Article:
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European shares rebound as China slowdown less than feared, Wall Street set for solid open

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LONDON — European stocks rebounded Tuesday after figures showed China's economic growth slowed less than feared. U.S. shares were poised to make further gains at the open too amid further signs that markets have found a surer footing.

KEEPING SCORE: European stock markets largely recouped the previous day's losses. The FTSE 100 index of leading British shares up 0.9 percent at 6,323 while Germany's DAX rose 1.4 percent to 8,843 and the CAC-40 in France spiked 1.7 percent to 4,058. Futures pointed to gains on Wall Street, with the Dow Jones industrial average and the S&P 500 index expected to rise 0.6 percent at the open.

CHINA RELIEF: The world's second biggest economy was the main focus of attention in financial markets as traders assess whether the recent weakness in stock markets would represent a more substantial correction. Chinese growth fears have been one of the reasons why markets have been volatile. In the event, the news that China's economy expanded by 7.3 percent in the third quarter from a year earlier, helped ease concerns. Though down from the previous quarter's 7.5 percent tick, some analysts had expected a more marked slowdown to 6.9 percent. However, the modest deceleration is unlikely to convince China's leaders to embark on another stimulus.

PHOTO: A girl hooks her umbrella on another as they walk by an electronic stock board of a securities firm in Tokyo, Tuesday, Oct. 21, 2014. Asian stock markets drifted lower Tuesday after China reported its weakest economic growth in five years while Japan's benchmark dropped as investors cashed in gains from a 4 percent surge the previous day. (AP Photo/Koji Sasahara)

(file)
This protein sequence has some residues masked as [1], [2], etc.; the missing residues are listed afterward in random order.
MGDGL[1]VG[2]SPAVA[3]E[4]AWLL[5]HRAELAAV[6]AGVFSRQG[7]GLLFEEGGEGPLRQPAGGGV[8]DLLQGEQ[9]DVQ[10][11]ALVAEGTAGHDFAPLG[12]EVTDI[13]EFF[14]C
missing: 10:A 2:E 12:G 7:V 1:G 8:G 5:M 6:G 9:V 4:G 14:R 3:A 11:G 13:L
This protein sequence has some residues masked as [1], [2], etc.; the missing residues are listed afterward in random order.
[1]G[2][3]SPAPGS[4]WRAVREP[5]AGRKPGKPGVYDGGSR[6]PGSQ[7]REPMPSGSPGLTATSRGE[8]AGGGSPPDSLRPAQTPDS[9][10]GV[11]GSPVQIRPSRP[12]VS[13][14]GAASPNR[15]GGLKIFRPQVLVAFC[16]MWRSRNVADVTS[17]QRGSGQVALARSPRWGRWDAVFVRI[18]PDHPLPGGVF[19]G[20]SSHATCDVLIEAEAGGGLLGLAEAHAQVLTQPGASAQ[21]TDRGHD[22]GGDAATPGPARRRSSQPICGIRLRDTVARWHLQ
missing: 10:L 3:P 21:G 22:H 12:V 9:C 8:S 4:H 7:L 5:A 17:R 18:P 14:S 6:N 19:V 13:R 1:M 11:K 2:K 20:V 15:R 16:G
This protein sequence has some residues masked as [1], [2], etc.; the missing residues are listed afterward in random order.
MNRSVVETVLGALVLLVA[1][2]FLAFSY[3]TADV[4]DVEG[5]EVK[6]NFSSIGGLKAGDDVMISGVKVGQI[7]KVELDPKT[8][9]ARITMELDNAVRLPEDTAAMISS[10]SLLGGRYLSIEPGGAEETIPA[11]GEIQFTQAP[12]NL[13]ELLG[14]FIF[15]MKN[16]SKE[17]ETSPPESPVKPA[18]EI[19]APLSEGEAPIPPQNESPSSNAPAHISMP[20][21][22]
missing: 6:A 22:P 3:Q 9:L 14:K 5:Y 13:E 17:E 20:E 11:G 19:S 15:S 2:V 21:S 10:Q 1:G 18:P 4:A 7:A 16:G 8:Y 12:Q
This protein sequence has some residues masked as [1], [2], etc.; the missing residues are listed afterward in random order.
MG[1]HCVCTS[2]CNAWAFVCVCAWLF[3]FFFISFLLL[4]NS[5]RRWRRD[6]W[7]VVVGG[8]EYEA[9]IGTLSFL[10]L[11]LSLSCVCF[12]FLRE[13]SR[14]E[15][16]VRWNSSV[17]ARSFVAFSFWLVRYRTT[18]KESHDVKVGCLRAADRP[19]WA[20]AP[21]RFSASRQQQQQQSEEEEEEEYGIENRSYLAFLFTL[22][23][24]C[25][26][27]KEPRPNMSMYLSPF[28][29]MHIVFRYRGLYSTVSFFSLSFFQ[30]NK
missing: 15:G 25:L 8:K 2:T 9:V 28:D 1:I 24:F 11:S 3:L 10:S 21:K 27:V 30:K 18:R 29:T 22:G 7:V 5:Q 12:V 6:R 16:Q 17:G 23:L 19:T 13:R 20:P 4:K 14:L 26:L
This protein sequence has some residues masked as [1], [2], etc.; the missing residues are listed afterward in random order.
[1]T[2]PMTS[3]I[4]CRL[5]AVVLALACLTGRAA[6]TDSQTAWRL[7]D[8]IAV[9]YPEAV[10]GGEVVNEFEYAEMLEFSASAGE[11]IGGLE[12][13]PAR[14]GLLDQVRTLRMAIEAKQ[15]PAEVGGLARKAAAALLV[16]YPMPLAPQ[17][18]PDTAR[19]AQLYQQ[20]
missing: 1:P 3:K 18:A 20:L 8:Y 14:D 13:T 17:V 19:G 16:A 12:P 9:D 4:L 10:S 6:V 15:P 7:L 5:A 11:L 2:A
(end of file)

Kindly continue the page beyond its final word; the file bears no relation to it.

A girl hooks her umbrella on another as they walk by an electronic stock board of a securities firm in Tokyo, Tuesday, Oct. 21, 2014. Asian stock markets drifted lower Tuesday after China reported its weakest economic growth in five years while Japan's benchmark dropped as investors cashed in gains from a 4 percent surge the previous day. (AP Photo/Koji Sasahara)

THE QUOTE: "After last week's volatility in the financial markets, the last thing investors needed was bad news out of China," said Neil MacKinnon, global macro strategist at VTB Capital. "In the event, the latest GDP data just published for China did not provide any upsets."

FOCUS ON US HOUSING: The U.S. has also been in focus over the past couple of weeks and traders will be monitoring existing home sales data for September soon after the markets open. Most economists expect a snapback following last month's surprise 1.8 percent decline.

EURO FALL RESUMES: Speculation that the European Central Bank will embark on a new ambitious stimulus program involving the purchase of corporate bonds weighed on the euro. Europe's single currency was down 0.3 percent at $1.2753, prompting talk that the currency would resume its drift lower. The euro has been in retreat for much of this year as the ECB has cut interest rates and backed further stimulus to help shore up the eurozone economy and to prevent prices from falling.

ASIA'S DAY: Japan's Nikkei 225 was down 2.0 percent at 14,804.28 following a 4 percent surge on Monday fueled by expectations of government pension fund buying of shares. Hong Kong's Hang Seng added 0.1 percent to 23,088.58 while China's Shanghai Composite slipped 0.7 percent to 2,339.66. Australia's S&P/ASX 200 rose 0.1 percent to 5,325. Seoul's Kospi dropped 0.8 percent to 1,915.28.

ENERGY: The recent plunge in oil prices is sharpening concerns over the global economy but energy trading was relatively subdued Tuesday. Benchmark U.S. crude was up 18 cents to $82.09 a barrel in electronic trading on the New York Mercantile Exchange.

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PHOTO: A man looks at an electronic stock board of a securities firm in Tokyo, Tuesday, Oct. 21, 2014. Asian stock markets drifted lower Tuesday after China reported its weakest economic growth in five years while Japan's benchmark dropped as investors cashed in gains from a 4 percent surge the previous day. (AP Photo/Koji Sasahara)
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